Find affordable Mobile Swivel Writing Whiteboards here on our website.
Find out more ways for children to make friends in our blog post on friendship activities for primary school.
2. Physical Activities
Children have seemingly unlimited reserves of energy and sometimes letting off some steam at the end of the day is a good idea. You might want to incorporate physical activities in the after school programme, or at least give the children the option to use the playground.
Outdoor play can be extremely flexible, including games and challenges, or just the freedom to run around and have fun. It’s a good idea to make sure the students have access to some playground equipment like an Outdoor Play Gym. Not only do these provide a motivator to get moving but are easy to transform as props and environments in all sorts of games.
If it’s organised sports activities you want to bring to the after school programme, a set like this Throw and Catch Kit means you can stock up on all sorts of equipment for hundreds of different games in one go.
3. Educational activities
Educational games and activities also have a place in after school clubs. There might be topics covered in class that the students could benefit from going over, or looking at in different ways. Our blog on science activities for after school clubs offers some exciting practical experiments that students can carry out together which reinforce topics like reactions, natural cycles, and cause and effect.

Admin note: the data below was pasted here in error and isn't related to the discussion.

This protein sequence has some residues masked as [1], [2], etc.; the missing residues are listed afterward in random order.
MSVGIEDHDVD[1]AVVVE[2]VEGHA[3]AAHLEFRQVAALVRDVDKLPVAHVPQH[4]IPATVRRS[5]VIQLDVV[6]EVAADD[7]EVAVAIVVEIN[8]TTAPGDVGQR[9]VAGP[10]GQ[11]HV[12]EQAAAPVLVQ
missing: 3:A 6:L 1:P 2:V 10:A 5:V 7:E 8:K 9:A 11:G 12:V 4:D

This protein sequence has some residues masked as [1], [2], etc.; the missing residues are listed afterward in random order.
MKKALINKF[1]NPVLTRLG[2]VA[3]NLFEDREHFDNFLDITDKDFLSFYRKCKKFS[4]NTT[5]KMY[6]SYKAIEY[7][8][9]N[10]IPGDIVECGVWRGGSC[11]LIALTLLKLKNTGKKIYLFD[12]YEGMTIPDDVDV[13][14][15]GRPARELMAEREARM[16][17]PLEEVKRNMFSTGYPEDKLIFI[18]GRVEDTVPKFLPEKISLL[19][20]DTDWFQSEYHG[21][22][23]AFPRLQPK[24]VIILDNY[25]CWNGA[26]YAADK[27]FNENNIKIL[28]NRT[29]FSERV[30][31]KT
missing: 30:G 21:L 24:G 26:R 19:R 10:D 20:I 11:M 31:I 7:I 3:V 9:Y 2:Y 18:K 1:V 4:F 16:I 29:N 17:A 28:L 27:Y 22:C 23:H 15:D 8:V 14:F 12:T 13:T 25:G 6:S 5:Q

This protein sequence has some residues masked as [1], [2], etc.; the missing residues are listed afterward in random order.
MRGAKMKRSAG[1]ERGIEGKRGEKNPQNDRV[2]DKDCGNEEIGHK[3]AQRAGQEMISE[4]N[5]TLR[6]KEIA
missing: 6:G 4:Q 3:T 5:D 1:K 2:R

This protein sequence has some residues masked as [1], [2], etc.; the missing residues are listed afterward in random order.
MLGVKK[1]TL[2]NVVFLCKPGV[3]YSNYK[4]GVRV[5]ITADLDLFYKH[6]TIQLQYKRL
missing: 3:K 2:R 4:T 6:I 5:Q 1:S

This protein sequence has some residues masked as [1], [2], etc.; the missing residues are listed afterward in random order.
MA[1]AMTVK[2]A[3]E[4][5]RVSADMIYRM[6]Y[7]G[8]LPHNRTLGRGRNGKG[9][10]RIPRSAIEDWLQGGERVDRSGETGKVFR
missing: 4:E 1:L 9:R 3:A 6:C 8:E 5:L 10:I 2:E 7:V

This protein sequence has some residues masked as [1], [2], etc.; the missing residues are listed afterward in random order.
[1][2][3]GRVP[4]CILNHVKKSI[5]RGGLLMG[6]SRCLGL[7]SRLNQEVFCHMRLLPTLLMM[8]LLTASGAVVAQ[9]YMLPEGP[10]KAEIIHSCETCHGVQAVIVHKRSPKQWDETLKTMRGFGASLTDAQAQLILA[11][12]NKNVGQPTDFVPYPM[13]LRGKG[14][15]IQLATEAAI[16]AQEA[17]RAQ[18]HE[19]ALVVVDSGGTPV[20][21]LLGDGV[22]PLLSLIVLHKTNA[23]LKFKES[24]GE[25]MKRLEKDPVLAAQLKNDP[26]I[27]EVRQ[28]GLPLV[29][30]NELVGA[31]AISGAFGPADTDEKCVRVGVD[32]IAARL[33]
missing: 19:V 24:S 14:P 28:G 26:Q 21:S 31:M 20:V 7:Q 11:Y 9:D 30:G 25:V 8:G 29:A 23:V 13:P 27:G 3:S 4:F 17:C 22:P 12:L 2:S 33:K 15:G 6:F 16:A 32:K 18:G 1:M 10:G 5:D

TTS proposes an extensive list of ideas for educational games and activities organised by topic. Choose from eco, photography, cooking, crafts, and more. There is a wide selection of ideas for quick-fire activities to fill up time, as well as more in-depth projects that can be approached as a team. Examples are growing a vegetable garden, organising a litter pick, and holding a film club with reviews.
Growing a herb garden is a wonderful idea to encourage students to work as a team and teaches the value of patience and care. Growing a vegetable or herb garden can be even more rewarding as the children get to taste the results of their hard work.
4. PSHE Activities
One reason children might want to join an after school club, or might be recommended by their teachers, is if they feel like having some downtime away from school lessons and home, in the company of peers, could be a benefit to them. For example, some children might experience emotional or mental difficulties that could be helped by spending time with their classmates in a relaxed setting or trying new things that don’t follow the curriculum.